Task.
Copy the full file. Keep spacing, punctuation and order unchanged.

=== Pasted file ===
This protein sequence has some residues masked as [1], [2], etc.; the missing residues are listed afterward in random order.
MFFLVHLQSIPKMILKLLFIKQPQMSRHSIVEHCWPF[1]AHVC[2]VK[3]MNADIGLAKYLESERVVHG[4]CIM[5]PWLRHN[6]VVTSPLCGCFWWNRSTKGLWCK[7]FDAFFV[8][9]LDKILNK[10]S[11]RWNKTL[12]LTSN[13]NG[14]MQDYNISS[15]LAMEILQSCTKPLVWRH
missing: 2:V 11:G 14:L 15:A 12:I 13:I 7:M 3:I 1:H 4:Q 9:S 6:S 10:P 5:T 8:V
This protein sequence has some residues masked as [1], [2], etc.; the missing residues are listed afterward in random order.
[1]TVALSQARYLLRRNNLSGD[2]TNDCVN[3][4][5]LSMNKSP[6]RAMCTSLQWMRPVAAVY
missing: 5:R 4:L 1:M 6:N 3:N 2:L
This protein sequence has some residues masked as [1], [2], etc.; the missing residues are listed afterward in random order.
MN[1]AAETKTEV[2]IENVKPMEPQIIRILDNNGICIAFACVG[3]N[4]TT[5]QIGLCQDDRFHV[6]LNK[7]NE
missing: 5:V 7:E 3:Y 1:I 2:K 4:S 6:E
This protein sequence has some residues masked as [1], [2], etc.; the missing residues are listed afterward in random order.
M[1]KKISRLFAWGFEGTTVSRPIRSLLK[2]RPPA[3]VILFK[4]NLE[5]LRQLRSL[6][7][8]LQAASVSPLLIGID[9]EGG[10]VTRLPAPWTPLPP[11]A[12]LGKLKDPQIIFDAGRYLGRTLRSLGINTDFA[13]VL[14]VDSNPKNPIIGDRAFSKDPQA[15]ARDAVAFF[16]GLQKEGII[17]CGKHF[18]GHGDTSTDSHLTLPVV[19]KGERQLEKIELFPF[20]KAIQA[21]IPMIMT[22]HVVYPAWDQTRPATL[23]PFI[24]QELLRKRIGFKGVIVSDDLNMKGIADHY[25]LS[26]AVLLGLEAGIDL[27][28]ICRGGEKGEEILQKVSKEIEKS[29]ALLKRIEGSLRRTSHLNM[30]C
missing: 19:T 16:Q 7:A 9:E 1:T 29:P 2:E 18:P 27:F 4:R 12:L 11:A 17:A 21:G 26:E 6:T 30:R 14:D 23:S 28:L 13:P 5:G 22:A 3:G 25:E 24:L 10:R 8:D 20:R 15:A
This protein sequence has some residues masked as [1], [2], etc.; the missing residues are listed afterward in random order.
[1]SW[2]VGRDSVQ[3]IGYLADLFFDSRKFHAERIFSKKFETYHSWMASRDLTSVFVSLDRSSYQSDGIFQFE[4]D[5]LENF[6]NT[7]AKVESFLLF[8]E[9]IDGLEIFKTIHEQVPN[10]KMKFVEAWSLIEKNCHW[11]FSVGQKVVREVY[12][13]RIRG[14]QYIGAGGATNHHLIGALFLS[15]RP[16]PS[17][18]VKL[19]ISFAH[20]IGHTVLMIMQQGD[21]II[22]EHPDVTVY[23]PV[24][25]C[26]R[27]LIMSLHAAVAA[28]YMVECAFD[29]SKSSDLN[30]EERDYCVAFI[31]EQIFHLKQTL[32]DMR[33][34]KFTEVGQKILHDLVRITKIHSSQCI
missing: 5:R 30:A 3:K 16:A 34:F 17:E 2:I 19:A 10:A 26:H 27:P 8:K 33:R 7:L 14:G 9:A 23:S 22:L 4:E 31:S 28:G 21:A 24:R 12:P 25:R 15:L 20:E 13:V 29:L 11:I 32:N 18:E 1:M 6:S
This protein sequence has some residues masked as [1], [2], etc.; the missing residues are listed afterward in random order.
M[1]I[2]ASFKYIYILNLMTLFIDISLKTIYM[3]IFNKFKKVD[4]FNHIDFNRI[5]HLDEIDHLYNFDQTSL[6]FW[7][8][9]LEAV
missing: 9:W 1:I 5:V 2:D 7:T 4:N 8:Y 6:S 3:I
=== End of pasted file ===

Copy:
This protein sequence has some residues masked as [1], [2], etc.; the missing residues are listed afterward in random order.
MFFLVHLQSIPKMILKLLFIKQPQMSRHSIVEHCWPF[1]AHVC[2]VK[3]MNADIGLAKYLESERVVHG[4]CIM[5]PWLRHN[6]VVTSPLCGCFWWNRSTKGLWCK[7]FDAFFV[8][9]LDKILNK[10]S[11]RWNKTL[12]LTSN[13]NG[14]MQDYNISS[15]LAMEILQSCTKPLVWRH
missing: 2:V 11:G 14:L 15:A 12:I 13:I 7:M 3:I 1:H 4:Q 9:S 6:S 10:P 5:T 8:V
This protein sequence has some residues masked as [1], [2], etc.; the missing residues are listed afterward in random order.
[1]TVALSQARYLLRRNNLSGD[2]TNDCVN[3][4][5]LSMNKSP[6]RAMCTSLQWMRPVAAVY
missing: 5:R 4:L 1:M 6:N 3:N 2:L
This protein sequence has some residues masked as [1], [2], etc.; the missing residues are listed afterward in random order.
MN[1]AAETKTEV[2]IENVKPMEPQIIRILDNNGICIAFACVG[3]N[4]TT[5]QIGLCQDDRFHV[6]LNK[7]NE
missing: 5:V 7:E 3:Y 1:I 2:K 4:S 6:E
This protein sequence has some residues masked as [1], [2], etc.; the missing residues are listed afterward in random order.
M[1]KKISRLFAWGFEGTTVSRPIRSLLK[2]RPPA[3]VILFK[4]NLE[5]LRQLRSL[6][7][8]LQAASVSPLLIGID[9]EGG[10]VTRLPAPWTPLPP[11]A[12]LGKLKDPQIIFDAGRYLGRTLRSLGINTDFA[13]VL[14]VDSNPKNPIIGDRAFSKDPQA[15]ARDAVAFF[16]GLQKEGII[17]CGKHF[18]GHGDTSTDSHLTLPVV[19]KGERQLEKIELFPF[20]KAIQA[21]IPMIMT[22]HVVYPAWDQTRPATL[23]PFI[24]QELLRKRIGFKGVIVSDDLNMKGIADHY[25]LS[26]AVLLGLEAGIDL[27][28]ICRGGEKGEEILQKVSKEIEKS[29]ALLKRIEGSLRRTSHLNM[30]C
missing: 19:T 16:Q 7:A 9:E 1:T 29:P 2:E 18:P 27:F 4:R 12:L 11:A 17:A 21:G 26:E 6:T 30:R 14:D 23:S 28:L 13:P 5:G 22:A 3:G 25:E 24:L 10:R 8:D 20:R 15:A
This protein sequence has some residues masked as [1], [2], etc.; the missing residues are listed afterward in random order.
[1]SW[2]VGRDSVQ[3]IGYLADLFFDSRKFHAERIFSKKFETYHSWMASRDLTSVFVSLDRSSYQSDGIFQFE[4]D[5]LENF[6]NT[7]AKVESFLLF[8]E[9]IDGLEIFKTIHEQVPN[10]KMKFVEAWSLIEKNCHW[11]FSVGQKVVREVY[12][13]RIRG[14]QYIGAGGATNHHLIGALFLS[15]RP[16]PS[17][18]VKL[19]ISFAH[20]IGHTVLMIMQQGD[21]II[22]EHPDVTVY[23]PV[24][25]C[26]R[27]LIMSLHAAVAA[28]YMVECAFD[29]SKSSDLN[30]EERDYCVAFI[31]EQIFHLKQTL[32]DMR[33][34]KFTEVGQKILHDLVRITKIHSSQCI
missing: 5:R 30:A 3:K 16:A 34:F 17:E 2:I 19:A 10:A 26:H 27:P 8:K 33:R 7:L 14:G 9:A 23:S 22:L 4:E 31:S 28:G 21:A 24:R 12:P 25:R 15:L 20:E 13:V 29:L 11:I 32:N 18:E 1:M 6:S
This protein sequence has some residues masked as [1], [2], etc.; the missing residues are listed afterward in random order.
M[1]I[2]ASFKYIYILNLMTLFIDISLKTIYM[3]IFNKFKKVD[4]FNHIDFNRI[5]HLDEIDHLYNFDQTSL[6]FW[7][8][9]LEAV
missing: 9:W 1:I 5:V 2:D 7:T 4:N 8:Y 6:S 3:I